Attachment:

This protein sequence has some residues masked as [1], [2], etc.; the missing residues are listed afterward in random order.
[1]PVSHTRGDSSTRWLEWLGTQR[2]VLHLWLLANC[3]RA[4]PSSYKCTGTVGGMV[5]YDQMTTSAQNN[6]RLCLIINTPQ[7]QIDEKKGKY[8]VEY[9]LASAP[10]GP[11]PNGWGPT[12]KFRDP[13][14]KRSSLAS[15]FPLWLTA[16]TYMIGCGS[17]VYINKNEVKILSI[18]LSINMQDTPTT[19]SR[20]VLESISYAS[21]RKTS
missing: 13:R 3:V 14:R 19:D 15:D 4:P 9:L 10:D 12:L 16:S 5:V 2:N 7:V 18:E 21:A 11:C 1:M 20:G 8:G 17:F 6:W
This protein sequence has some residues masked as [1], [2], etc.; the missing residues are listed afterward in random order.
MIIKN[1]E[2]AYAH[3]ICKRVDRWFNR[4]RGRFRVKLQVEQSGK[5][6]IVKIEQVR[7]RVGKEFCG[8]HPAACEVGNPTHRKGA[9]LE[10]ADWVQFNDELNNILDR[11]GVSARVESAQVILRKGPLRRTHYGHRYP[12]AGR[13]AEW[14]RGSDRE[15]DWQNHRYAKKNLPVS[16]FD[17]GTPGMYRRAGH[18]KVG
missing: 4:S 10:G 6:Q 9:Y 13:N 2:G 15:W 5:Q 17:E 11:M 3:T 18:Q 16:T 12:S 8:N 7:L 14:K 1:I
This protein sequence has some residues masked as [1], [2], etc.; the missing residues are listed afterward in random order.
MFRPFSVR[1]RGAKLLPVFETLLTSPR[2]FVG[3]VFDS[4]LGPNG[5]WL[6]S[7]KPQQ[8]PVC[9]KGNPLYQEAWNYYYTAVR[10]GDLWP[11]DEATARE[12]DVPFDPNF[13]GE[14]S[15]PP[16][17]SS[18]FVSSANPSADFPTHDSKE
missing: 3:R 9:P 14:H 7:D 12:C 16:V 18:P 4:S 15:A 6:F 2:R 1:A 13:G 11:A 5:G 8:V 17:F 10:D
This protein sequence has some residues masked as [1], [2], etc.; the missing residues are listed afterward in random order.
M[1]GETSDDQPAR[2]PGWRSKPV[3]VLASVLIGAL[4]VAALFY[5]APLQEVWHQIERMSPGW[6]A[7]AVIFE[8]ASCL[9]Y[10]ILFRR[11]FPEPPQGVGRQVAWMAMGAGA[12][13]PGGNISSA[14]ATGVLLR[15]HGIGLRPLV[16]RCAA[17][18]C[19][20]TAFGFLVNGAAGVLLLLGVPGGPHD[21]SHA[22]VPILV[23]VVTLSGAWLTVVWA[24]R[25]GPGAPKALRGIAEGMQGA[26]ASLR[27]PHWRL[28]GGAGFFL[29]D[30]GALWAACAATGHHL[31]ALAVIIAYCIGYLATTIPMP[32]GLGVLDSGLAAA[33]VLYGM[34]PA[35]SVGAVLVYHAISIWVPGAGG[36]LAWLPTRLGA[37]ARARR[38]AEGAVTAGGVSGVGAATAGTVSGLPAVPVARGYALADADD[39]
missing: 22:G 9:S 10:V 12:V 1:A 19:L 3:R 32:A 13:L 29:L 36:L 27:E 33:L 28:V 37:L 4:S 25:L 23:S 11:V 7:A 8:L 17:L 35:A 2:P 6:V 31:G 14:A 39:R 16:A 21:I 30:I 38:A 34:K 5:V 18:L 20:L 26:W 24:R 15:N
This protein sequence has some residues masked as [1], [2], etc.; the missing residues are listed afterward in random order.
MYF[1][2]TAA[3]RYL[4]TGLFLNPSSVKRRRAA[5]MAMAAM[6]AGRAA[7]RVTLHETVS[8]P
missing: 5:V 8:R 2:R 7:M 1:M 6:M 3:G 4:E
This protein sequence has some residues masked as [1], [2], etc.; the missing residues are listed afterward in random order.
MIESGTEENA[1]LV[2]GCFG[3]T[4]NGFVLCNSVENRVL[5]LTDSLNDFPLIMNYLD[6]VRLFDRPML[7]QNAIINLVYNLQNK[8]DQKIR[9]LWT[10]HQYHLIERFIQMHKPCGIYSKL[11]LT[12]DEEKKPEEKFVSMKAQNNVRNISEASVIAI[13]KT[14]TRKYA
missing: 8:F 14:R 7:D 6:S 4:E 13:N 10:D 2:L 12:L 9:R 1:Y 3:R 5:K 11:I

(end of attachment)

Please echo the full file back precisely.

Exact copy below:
This protein sequence has some residues masked as [1], [2], etc.; the missing residues are listed afterward in random order.
[1]PVSHTRGDSSTRWLEWLGTQR[2]VLHLWLLANC[3]RA[4]PSSYKCTGTVGGMV[5]YDQMTTSAQNN[6]RLCLIINTPQ[7]QIDEKKGKY[8]VEY[9]LASAP[10]GP[11]PNGWGPT[12]KFRDP[13][14]KRSSLAS[15]FPLWLTA[16]TYMIGCGS[17]VYINKNEVKILSI[18]LSINMQDTPTT[19]SR[20]VLESISYAS[21]RKTS
missing: 13:R 3:V 14:R 19:D 15:D 4:P 9:L 10:D 12:L 16:S 5:V 2:N 7:V 18:E 21:A 11:C 1:M 20:G 8:G 17:F 6:W
This protein sequence has some residues masked as [1], [2], etc.; the missing residues are listed afterward in random order.
MIIKN[1]E[2]AYAH[3]ICKRVDRWFNR[4]RGRFRVKLQVEQSGK[5][6]IVKIEQVR[7]RVGKEFCG[8]HPAACEVGNPTHRKGA[9]LE[10]ADWVQFNDELNNILDR[11]GVSARVESAQVILRKGPLRRTHYGHRYP[12]AGR[13]AEW[14]RGSDRE[15]DWQNHRYAKKNLPVS[16]FD[17]GTPGMYRRAGH[18]KVG
missing: 4:S 10:G 6:Q 9:Y 13:N 2:G 15:W 5:Q 17:E 11:M 3:T 18:Q 16:T 12:S 8:N 7:L 14:K 1:I
This protein sequence has some residues masked as [1], [2], etc.; the missing residues are listed afterward in random order.
MFRPFSVR[1]RGAKLLPVFETLLTSPR[2]FVG[3]VFDS[4]LGPNG[5]WL[6]S[7]KPQQ[8]PVC[9]KGNPLYQEAWNYYYTAVR[10]GDLWP[11]DEATARE[12]DVPFDPNF[13]GE[14]S[15]PP[16][17]SS[18]FVSSANPSADFPTHDSKE
missing: 3:R 9:P 14:H 7:D 12:C 16:V 18:P 4:S 15:A 6:F 2:R 1:A 13:G 11:A 5:G 8:V 17:F 10:D
This protein sequence has some residues masked as [1], [2], etc.; the missing residues are listed afterward in random order.
M[1]GETSDDQPAR[2]PGWRSKPV[3]VLASVLIGAL[4]VAALFY[5]APLQEVWHQIERMSPGW[6]A[7]AVIFE[8]ASCL[9]Y[10]ILFRR[11]FPEPPQGVGRQVAWMAMGAGA[12][13]PGGNISSA[14]ATGVLLR[15]HGIGLRPLV[16]RCAA[17][18]C[19][20]TAFGFLVNGAAGVLLLLGVPGGPHD[21]SHA[22]VPILV[23]VVTLSGAWLTVVWA[24]R[25]GPGAPKALRGIAEGMQGA[26]ASLR[27]PHWRL[28]GGAGFFL[29]D[30]GALWAACAATGHHL[31]ALAVIIAYCIGYLATTIPMP[32]GLGVLDSGLAAA[33]VLYGM[34]PA[35]SVGAVLVYHAISIWVPGAGG[36]LAWLPTRLGA[37]ARARR[38]AEGAVTAGGVSGVGAATAGTVSGLPAVPVARGYALADADD[39]
missing: 22:G 9:S 10:V 12:V 1:A 19:L 3:R 32:A 13:L 29:L 36:L 27:E 33:L 28:V 37:L 4:S 25:L 23:S 11:V 7:A 8:L 17:L 35:A 2:P 6:V 31:G 14:A 39:R 16:A 21:I 30:I 38:A 34:K 5:V 18:L 20:L 26:W 24:R 15:N
This protein sequence has some residues masked as [1], [2], etc.; the missing residues are listed afterward in random order.
MYF[1][2]TAA[3]RYL[4]TGLFLNPSSVKRRRAA[5]MAMAAM[6]AGRAA[7]RVTLHETVS[8]P
missing: 5:V 8:R 2:R 7:M 1:M 6:M 3:G 4:E
This protein sequence has some residues masked as [1], [2], etc.; the missing residues are listed afterward in random order.
MIESGTEENA[1]LV[2]GCFG[3]T[4]NGFVLCNSVENRVL[5]LTDSLNDFPLIMNYLD[6]VRLFDRPML[7]QNAIINLVYNLQNK[8]DQKIR[9]LWT[10]HQYHLIERFIQMHKPCGIYSKL[11]LT[12]DEEKKPEEKFVSMKAQNNVRNISEASVIAI[13]KT[14]TRKYA
missing: 8:F 14:R 7:D 6:S 4:E 13:N 10:D 2:L 12:L 9:R 1:Y 3:R 5:K 11:I